07.31.06

Amazing new novels

Posted in Uncategorized at 12:39 pm by webjefa

I just finished reading two of the best novels I’ve read in a long time. Both are classic coming-of-age stories, and both just slugged me in the gut. These are the kind of writers that make you grateful to be able to read, that make reading an all-sensory experience that doesn’t leave you for days.

In Leaving Atlanta, Tayari Jones writes from the perspective of three children living in Atlanta during the period of the Atlanta child murders. I found her portrayal of childhood, particularly the social aspects of elementary school, vivid and unromantic and painful and wonderful. Her portrayal of mothers, of poverty that doesn’t recognize itself, of bourgeois aspirations and costs, of the price we pay as humans in a fucked-up society….it’s just brilliant, and I can’t recommend it more highly. Jones also writes a blog (with a beautiful page design), but I don’t really want to read it right now, because I’m still carrying her characters in my head.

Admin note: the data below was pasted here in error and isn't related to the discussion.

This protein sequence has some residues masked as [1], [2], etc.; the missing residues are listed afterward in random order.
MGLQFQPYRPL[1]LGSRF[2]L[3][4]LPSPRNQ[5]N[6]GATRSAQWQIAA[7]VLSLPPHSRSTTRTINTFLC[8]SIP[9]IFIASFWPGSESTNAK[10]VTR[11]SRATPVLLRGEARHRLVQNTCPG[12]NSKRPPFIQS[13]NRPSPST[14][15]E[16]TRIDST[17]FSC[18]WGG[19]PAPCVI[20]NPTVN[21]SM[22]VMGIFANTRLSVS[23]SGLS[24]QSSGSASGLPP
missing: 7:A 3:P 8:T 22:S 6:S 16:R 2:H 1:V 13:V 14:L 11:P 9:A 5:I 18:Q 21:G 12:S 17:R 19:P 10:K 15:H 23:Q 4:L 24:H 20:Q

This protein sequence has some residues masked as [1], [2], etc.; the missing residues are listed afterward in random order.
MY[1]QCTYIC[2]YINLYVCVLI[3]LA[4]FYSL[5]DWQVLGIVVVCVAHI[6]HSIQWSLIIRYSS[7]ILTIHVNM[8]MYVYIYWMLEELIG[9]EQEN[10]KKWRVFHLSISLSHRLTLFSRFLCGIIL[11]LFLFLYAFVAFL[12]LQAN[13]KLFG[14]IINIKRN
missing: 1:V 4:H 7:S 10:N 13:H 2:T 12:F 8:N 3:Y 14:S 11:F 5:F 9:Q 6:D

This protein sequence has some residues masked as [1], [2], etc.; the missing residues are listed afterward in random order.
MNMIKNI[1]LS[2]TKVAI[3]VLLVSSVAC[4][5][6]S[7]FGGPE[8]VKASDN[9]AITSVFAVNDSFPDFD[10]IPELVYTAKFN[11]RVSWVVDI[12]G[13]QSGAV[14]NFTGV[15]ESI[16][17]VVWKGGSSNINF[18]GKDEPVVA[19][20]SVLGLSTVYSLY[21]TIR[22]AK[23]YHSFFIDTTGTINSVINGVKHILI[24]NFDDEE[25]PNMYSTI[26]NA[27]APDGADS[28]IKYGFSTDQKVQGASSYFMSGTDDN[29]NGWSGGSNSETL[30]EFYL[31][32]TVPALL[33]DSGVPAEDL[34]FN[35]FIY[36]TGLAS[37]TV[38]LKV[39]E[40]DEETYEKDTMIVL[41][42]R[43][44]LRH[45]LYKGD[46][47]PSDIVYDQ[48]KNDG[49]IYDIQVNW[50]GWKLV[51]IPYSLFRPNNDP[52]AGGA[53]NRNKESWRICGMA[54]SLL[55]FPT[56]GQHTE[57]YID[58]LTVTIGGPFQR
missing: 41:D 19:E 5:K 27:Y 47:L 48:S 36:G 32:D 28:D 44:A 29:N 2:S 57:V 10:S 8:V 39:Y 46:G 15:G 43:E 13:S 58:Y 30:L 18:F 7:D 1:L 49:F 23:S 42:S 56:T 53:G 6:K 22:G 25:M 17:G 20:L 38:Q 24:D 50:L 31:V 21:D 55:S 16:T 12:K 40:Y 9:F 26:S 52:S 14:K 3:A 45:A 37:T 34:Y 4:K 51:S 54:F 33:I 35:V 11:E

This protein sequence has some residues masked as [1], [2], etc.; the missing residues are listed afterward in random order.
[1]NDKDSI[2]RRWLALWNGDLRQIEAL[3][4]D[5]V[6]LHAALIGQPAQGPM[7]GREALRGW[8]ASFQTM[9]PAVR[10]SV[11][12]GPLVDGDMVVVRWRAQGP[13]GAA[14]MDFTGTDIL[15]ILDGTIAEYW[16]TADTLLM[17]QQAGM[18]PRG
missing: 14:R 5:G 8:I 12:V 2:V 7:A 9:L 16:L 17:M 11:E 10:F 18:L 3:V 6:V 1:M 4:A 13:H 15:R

I loved Montserrat Fontes’ Dream of the Centaurs, and it’s the one Chicano novel I was able to give to my techie/bourgie brother that we both loved. It’s an amazing historical novel that absolutely entertains at the same time that it informs about Mexico’s ugly slave history in the henna plantations of the Yucatan peninsula under Porfirio Diaz. So I was thrilled to hear that she had an earlier novel, First Confession, published in 1992. I love reading an earlier title by an author I already respect – it’s fun to see the development of their style and talent in retrospect, to see more rough edges.

Like Jones’ novel, Fontes writes in the voice of a young girl, this time growing up on the Mexican side of the border in a relatively privileged family. It’s also a harsh and unromantic portrayal of childhood and a young girl’s coming into maturity. It feels autobiographical because the author is painfully honest and even judgemental about her protagonist. The portrayal pays off because it’s precisely the rupture of this childish egocentricity that marks her emergence as a young adult by the novel’s end. I can’t praise it enough. She brought to mind for me my sense of loss and shame for my mother’s father, who died at the age of 62 when I was only a preteen. I remember him largely in selfish, childish terms–he took us to fairs, bought us ice cream, always took us on walks. I will always regret that he didn’t live long enough for me to appreciate him in a more mature sense. And I will never understand why people insist on actively forgetting the selfishness and cruelty that is also a part of childhood.